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Honey Hunting: An Age-Old Tradition Meets Modern Threats

[caption id="attachment_3654" align="alignright" width="300"] Apis Laboriosa, the Himalayan giant honey bee, is the largest honeybee in the world. Photo: Niraj Karki.Wild honey from Apis Laboriosa, the Himalayan giant honey bee, has been gathered by Gurung people from cliffs in the Himalayan foothills of Nepal for centuries. Apis Laboriosa is the largest honeybee in the world, and is referred to as ‘Bheer-Mauri’ in Nepali, which directly translates into ‘cliff bee.’ It is crucial for pollinating wild flora and crops in the mountains. The Gurung people across many parts of Nepal, especially the Kaski and Lamjung Districts, value their tradition of honey hunting as part of their lifestyle, and collect honey twice a year during the spring and autumn. The honey they gather is prized due to both its medicinal properties and monetary worth.Every year, during the start of the spring or autumn season, the local Shaman (priest or the elder of the tribe) of...
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Plant species are on the move ...

... and it is us humans who are moving them.Human actions are having a significant impact on the distribution of plant species, and even more so than the warming climate. This is the surprising outcome of the PhD thesis of University of Antwerp-based Jonas Lembrechts, who is studying plant species distributions in cold-climate mountain regions.Yes, the warming climate is shifting the distribution of plant species poleward and to higher elevations, but our actions are causing even more rapid and structural changes to where species can be found. In his PhD, Lembrechts showed how humans are helping non-native species to invade mountain regions: “Humans are taking non-native plant species with them all over the world, introducing them to other mountain regions. Once there, these species can profit from human structures like mountain roads to move rapidly to higher elevations,” Lembrechts explains.[caption id="attachment_3604" align="alignright" width="300"] Mountain roads – here in the Chilean Andes...
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Lagging Behind

Species have been reported to be moving poleward and upward in mountains as a result of climate change. Evidence of this movement is piling up rapidly, and with every passing year the increasing speed at which it is occurring is also becoming apparent. However, new studies reveal that this species movement is often not as straightforward as it first appears.[caption id="attachment_3155" align="alignright" width="300"] Plants and other sessile organism often show a delayed response to climate change. (Northern Scandes, Norway)One might think that as the climate warms, so species will follow. The problem is, a species’ reaction to a change in their environment is not always that fast. They often need some time to adjust and to move towards where the climate is now suitable. This delayed reaction is especially true for sessile species, like plants, that depend almost entirely on seed transportation to travel around.Toward greater understandingThese so-called lags in species...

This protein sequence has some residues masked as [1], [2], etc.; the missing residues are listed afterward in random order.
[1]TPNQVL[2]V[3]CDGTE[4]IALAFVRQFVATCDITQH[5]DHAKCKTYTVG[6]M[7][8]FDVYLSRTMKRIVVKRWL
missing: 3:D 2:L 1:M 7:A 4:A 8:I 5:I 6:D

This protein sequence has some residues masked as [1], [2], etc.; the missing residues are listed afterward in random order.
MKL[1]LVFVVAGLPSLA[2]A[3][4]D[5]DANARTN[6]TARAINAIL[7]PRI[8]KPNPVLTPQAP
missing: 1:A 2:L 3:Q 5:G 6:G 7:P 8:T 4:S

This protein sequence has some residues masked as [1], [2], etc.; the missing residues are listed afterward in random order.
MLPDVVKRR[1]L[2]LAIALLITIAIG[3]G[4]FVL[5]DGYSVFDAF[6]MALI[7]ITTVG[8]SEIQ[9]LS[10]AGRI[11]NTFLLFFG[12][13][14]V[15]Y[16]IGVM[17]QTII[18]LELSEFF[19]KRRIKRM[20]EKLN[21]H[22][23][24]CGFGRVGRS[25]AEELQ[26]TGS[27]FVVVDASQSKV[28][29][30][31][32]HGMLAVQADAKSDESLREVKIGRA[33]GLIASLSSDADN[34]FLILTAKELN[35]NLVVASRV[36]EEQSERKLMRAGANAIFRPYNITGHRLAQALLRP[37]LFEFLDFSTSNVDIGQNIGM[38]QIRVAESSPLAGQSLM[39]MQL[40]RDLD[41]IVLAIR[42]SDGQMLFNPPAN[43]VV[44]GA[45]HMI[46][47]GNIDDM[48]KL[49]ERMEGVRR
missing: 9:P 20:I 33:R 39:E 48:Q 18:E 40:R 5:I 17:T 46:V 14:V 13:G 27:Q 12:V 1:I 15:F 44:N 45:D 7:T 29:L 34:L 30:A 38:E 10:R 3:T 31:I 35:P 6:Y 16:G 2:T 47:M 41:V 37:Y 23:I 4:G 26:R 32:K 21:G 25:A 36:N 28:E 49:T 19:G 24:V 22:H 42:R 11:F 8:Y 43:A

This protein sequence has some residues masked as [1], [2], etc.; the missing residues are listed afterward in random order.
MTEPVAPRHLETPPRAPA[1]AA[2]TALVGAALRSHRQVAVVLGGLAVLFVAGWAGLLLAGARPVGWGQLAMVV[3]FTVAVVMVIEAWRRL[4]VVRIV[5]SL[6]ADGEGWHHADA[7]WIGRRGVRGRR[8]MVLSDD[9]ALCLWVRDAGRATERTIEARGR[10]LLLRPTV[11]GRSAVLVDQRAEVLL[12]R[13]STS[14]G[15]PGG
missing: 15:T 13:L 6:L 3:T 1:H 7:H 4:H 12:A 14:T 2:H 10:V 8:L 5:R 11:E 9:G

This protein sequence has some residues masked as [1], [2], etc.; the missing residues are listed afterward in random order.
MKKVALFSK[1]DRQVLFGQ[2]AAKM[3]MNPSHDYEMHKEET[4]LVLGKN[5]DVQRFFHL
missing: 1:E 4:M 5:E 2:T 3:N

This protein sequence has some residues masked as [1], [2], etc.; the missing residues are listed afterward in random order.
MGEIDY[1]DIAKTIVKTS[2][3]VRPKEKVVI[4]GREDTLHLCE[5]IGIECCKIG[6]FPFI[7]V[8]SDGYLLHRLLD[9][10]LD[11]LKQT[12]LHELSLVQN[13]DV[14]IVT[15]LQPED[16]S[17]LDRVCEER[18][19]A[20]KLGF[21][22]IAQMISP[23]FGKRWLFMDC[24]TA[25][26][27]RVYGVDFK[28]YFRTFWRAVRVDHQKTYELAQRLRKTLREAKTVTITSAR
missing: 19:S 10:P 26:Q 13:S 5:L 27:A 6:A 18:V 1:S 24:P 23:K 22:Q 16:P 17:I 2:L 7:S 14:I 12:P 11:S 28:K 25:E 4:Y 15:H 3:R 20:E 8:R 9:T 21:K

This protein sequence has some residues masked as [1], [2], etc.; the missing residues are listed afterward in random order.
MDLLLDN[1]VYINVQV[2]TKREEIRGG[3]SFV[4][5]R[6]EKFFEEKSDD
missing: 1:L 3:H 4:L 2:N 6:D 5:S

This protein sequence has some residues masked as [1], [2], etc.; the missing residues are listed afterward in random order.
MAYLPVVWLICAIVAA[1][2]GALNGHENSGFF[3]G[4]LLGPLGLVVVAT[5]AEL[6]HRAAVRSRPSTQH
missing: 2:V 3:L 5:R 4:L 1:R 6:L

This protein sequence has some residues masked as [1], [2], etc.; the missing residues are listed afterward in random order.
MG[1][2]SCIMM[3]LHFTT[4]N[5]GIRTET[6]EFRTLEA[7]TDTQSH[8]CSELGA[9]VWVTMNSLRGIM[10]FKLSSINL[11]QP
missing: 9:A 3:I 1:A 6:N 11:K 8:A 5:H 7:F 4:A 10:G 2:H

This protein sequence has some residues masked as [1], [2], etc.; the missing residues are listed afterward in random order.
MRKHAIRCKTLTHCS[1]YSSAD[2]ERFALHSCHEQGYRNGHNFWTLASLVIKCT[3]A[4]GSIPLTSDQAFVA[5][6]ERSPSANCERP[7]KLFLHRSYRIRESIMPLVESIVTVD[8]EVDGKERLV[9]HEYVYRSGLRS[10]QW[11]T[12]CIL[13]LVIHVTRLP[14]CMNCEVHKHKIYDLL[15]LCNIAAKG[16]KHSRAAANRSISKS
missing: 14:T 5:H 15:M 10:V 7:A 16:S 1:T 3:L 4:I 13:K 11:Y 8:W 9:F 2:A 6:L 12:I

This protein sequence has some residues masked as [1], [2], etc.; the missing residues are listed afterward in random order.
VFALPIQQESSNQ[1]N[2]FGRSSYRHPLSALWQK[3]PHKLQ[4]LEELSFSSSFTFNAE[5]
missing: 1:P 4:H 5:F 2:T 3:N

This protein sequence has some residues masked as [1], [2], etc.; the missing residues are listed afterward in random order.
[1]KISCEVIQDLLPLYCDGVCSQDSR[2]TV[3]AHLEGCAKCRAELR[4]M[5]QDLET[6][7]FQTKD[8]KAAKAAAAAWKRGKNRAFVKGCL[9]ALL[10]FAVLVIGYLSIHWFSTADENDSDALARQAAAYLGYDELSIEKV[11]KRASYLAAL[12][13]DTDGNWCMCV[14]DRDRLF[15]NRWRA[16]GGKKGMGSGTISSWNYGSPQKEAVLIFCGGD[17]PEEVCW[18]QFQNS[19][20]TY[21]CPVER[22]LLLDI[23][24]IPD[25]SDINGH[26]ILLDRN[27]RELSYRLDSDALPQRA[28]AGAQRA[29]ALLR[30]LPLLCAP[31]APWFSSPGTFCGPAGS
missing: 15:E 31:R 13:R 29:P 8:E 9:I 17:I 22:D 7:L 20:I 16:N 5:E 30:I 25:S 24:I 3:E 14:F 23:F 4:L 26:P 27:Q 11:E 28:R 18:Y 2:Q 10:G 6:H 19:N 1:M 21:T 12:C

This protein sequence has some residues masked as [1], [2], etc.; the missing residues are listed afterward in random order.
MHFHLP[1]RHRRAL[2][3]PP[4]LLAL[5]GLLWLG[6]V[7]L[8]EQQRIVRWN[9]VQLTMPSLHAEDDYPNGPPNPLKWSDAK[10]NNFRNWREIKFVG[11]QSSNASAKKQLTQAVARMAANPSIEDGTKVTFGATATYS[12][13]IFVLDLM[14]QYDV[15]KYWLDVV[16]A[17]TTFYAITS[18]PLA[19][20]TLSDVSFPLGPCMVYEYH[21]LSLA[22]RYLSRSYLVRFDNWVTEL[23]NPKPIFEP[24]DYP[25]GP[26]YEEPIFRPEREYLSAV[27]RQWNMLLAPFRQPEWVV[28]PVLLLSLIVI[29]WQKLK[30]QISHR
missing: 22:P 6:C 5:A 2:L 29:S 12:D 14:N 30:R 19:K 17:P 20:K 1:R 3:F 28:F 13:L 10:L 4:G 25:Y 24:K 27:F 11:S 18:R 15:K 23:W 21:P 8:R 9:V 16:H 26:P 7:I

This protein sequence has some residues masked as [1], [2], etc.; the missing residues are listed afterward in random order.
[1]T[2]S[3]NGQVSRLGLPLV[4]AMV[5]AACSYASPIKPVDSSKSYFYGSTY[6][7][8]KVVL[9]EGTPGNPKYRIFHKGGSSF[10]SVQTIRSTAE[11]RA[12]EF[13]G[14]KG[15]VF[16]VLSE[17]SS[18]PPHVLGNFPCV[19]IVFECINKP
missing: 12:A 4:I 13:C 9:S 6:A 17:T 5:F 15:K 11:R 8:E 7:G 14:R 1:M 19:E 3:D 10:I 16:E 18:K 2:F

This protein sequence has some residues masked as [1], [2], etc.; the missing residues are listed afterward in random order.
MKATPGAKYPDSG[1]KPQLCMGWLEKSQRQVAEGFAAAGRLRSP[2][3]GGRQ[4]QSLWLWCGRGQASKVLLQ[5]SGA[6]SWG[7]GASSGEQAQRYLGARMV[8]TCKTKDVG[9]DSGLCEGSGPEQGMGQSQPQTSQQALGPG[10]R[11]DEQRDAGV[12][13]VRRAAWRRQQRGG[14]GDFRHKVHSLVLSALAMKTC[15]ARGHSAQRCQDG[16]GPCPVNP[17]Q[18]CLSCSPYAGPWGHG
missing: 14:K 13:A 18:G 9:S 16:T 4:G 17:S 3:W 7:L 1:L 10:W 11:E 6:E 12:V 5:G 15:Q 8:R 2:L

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A story of hotspots and stepping stones

[caption id="attachment_2683" align="alignright" width="300"] A typical subarctic mountain trail, winding through a blueberry field (Vaccinium myrtillus).Predicting the faith of exotic plant species in cold-climate mountainsAbisko, a small village north of the polar circle in Swedish Lapland. The origin of several mountain trails, winding through the pristine subarctic vegetation towards the breathtaking views at the top. A vegetation mostly consisting of slow-growing mosses and dwarf shrubs that seem to have been there forever. Yet during the last few years or decades, changes in this vegetation increasingly start to become apparent: several new species that are traditionally not a part of the subarctic vegetation are popping up along the trails. Clovers, common yarrow, sweetgrass or annual meadow grass, species that are typical residents of the milder parts of Europe, are now getting a foothold even here, in the high north. They border the trails, grow in the roadsides, line the buildings at the...
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Species on the move

[caption id="attachment_2601" align="alignright" width="300"] Recent climate change is affecting a fragile balance, and the ball just started rollingThe world’s climate is changing rapidly. There, I said it! A statement backed by scientific evidence that keeps piling up, day by day. Yet, what is perhaps even more important: the impact of this changing climate on our world are now undeniably starting to surface as well. From the damaging effect of extreme weather events, over the slow-yet-steady rise of sea levels to the changes in the distribution of countless species; climate change is happening under our very eyes.Concerning the latter, an impressive recent review in Science (Pecl et al., 2017) has bundled all these observed biodiversity redistributions, highlighting why we should care about them. And that last fact might be even more interesting, because at first sight, it might be not more than a scientific triviality if organisms are heading north or up in the mountains.[caption id="attachment_2603"...
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